ESRC Grants Funding to Three LSE Research Centres

The Economic and Social Research Council (ESRC) has granted transition funding to three leading research centres based at the London School of Economics for them to continue their work. This move is part of a new funding model which saw the ESRC award a total of £6.9 million to eight different research centres, aiming to secure long-term sustainability of social science research excellence in the UK.

The awarded centres are the Centre for Macroeconomics, the Systemic Risk Centre and the Centre for Climate Change Economics and Policy.

The Centre for Macroeconomics brings together world-class experts – from Cambridge University, LSE, UCL, Oxford, the Bank of England and the National Institute of Economic and Social Research – and is chaired by LSE’s Nobel Prize-winning economics professor Christopher Pissarides. The centre’s aim is to carry out pioneering research on the global economic crisis and help design policies to alleviate it.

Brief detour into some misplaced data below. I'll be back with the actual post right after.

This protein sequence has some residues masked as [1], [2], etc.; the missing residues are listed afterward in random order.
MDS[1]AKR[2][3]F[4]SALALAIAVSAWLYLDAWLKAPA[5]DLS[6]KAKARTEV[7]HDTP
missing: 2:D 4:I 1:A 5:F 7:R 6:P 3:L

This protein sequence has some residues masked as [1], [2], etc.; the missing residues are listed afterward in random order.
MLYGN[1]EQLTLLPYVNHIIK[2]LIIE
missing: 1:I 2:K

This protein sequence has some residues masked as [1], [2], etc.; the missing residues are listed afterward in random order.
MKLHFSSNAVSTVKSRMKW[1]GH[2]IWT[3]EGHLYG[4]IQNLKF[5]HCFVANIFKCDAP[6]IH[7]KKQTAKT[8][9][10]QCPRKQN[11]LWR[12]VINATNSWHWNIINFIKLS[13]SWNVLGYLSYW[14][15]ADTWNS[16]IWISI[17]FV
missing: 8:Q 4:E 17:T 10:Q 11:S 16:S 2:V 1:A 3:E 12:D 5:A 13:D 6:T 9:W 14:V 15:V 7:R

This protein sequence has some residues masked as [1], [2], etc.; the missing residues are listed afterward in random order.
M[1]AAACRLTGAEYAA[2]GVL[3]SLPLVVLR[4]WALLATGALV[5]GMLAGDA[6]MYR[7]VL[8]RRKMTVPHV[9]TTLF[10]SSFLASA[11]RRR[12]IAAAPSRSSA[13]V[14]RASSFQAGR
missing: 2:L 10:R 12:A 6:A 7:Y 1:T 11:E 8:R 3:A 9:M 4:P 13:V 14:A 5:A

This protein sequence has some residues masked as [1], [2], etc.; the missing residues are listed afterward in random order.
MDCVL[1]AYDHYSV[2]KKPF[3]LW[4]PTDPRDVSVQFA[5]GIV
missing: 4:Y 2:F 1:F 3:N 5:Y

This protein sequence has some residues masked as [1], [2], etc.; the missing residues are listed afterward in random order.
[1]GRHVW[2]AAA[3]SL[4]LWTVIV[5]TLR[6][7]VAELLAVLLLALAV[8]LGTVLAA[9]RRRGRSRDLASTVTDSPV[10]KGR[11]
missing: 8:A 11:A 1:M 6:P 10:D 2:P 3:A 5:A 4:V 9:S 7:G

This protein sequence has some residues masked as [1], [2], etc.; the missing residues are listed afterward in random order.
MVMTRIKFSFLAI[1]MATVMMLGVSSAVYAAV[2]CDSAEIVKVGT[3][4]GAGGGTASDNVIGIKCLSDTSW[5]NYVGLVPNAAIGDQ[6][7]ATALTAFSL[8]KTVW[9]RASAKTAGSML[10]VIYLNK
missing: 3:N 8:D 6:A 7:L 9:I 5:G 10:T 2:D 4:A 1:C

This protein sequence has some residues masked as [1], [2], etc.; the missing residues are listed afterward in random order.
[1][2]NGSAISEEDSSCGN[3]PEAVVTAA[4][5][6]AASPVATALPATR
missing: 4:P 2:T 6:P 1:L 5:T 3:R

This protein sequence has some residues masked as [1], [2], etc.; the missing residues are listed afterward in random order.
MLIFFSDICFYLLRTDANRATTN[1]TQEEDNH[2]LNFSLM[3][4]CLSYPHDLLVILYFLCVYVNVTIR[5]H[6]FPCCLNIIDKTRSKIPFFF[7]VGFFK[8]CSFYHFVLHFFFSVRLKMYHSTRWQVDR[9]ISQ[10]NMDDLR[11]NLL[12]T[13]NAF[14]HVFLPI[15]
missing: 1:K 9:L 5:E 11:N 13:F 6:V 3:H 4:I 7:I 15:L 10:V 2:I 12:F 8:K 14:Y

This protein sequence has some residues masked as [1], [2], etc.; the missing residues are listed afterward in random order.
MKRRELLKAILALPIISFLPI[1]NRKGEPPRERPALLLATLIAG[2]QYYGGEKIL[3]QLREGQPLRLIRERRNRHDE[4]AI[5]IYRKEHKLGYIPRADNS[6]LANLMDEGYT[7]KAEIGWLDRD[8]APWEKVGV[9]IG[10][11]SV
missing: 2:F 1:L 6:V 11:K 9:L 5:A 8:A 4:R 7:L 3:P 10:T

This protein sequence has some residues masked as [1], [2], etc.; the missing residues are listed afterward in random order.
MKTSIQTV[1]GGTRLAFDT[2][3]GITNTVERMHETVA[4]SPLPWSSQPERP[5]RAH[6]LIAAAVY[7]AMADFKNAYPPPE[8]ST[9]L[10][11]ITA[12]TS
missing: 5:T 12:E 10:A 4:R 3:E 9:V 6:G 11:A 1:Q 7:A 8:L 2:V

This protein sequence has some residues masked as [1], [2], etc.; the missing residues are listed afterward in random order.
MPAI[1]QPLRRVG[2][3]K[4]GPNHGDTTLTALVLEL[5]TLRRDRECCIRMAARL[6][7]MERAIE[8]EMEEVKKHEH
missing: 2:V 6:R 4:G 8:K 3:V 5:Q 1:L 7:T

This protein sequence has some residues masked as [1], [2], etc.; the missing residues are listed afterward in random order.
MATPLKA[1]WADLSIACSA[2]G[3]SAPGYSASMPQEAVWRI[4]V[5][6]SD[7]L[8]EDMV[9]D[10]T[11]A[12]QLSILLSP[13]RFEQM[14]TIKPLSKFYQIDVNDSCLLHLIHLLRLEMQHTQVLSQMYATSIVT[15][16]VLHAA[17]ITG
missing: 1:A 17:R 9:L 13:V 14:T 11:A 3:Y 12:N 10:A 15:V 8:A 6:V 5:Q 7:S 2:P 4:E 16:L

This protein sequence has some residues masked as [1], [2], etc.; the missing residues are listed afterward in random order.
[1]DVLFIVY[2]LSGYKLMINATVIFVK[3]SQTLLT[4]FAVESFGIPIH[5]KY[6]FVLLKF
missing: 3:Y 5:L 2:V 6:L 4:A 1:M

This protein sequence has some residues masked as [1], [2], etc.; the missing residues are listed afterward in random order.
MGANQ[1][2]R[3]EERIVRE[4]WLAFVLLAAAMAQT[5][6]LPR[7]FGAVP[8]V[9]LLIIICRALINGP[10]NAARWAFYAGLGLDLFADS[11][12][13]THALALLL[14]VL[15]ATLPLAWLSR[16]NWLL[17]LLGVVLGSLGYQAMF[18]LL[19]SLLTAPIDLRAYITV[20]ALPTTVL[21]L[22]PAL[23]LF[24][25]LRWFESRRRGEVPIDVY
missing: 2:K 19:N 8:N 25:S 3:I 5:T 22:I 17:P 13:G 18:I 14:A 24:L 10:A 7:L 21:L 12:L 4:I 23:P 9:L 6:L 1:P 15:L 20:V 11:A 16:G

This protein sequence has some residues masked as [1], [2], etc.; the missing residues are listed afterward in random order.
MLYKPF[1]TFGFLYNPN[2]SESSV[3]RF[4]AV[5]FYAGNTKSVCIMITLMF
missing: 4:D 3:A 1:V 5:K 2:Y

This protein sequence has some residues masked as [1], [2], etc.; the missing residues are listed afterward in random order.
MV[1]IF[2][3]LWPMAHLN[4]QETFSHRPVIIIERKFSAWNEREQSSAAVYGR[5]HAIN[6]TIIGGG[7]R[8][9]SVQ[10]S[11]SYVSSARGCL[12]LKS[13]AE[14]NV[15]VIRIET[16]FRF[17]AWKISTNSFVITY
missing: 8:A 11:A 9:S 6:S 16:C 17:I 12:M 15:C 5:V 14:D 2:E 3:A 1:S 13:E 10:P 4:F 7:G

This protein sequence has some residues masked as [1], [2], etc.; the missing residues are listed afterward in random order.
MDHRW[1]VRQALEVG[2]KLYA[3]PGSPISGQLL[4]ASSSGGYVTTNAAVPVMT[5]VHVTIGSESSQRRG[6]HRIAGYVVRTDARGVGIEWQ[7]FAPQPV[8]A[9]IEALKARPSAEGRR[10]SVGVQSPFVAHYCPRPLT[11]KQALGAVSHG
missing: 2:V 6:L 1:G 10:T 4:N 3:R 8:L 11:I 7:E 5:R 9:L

The Systemic Risk Centre, which is co-hosted by LSE and UCL, studies the risks that may trigger the next financial crisis and aims at developing tools to help policymakers and institutions be better prepared.

The Centre for Climate Change Economics and Policy, which is hosted jointly with the University of Leeds, whose mission is to advance public and private action on climate change, linking together science and social science.

The transition funding follows a “transition review” that took place in December, which approved continued financing for existing research centres when coming to the end of their five-year grant. It equates to “45% of the full economic costs of their original five-year grant funding.” The ESRC states that “for the first time, this will be co-funded with contributions from ESRC (20%) and their host research organisation (25%)”.

The new funding model marks a change for how the council supports its centres, following a review on how it could continue to foster their excellence over the long term without reducing investment elsewhere.

LSE Director Dame Minouche Shafik, commented this achievement by saying that “These centres are an excellent example of how social sciences can help tackle the world’s most pressing challenges – with outstanding research which directly informs policy makers.”


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